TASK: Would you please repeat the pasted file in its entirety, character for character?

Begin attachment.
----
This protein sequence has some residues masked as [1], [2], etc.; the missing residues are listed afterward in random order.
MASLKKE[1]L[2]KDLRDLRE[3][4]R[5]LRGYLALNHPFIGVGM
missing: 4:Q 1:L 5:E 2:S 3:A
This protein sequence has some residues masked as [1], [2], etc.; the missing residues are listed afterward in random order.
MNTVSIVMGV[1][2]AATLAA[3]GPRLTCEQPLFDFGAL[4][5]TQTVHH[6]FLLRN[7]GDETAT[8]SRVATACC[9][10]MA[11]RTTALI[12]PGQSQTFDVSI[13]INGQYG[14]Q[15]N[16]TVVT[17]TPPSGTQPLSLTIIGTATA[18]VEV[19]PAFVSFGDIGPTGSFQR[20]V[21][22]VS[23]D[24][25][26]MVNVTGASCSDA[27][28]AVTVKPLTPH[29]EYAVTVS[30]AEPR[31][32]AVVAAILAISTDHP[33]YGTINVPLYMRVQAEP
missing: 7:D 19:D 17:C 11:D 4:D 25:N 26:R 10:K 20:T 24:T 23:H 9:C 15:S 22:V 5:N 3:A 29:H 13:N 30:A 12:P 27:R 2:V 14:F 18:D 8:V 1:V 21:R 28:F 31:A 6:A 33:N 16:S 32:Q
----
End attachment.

This protein sequence has some residues masked as [1], [2], etc.; the missing residues are listed afterward in random order.
MASLKKE[1]L[2]KDLRDLRE[3][4]R[5]LRGYLALNHPFIGVGM
missing: 4:Q 1:L 5:E 2:S 3:A
This protein sequence has some residues masked as [1], [2], etc.; the missing residues are listed afterward in random order.
MNTVSIVMGV[1][2]AATLAA[3]GPRLTCEQPLFDFGAL[4][5]TQTVHH[6]FLLRN[7]GDETAT[8]SRVATACC[9][10]MA[11]RTTALI[12]PGQSQTFDVSI[13]INGQYG[14]Q[15]N[16]TVVT[17]TPPSGTQPLSLTIIGTATA[18]VEV[19]PAFVSFGDIGPTGSFQR[20]V[21][22]VS[23]D[24][25][26]MVNVTGASCSDA[27][28]AVTVKPLTPH[29]EYAVTVS[30]AEPR[31][32]AVVAAILAISTDHP[33]YGTINVPLYMRVQAEP
missing: 7:D 19:D 17:C 11:D 4:D 25:N 26:R 10:K 20:T 24:T 23:H 9:C 15:S 22:V 5:N 3:A 29:H 13:N 30:A 12:P 27:R 2:V 14:F 18:D 8:V 1:V 21:R 28:F 31:A 6:A 33:N 16:S 32:Q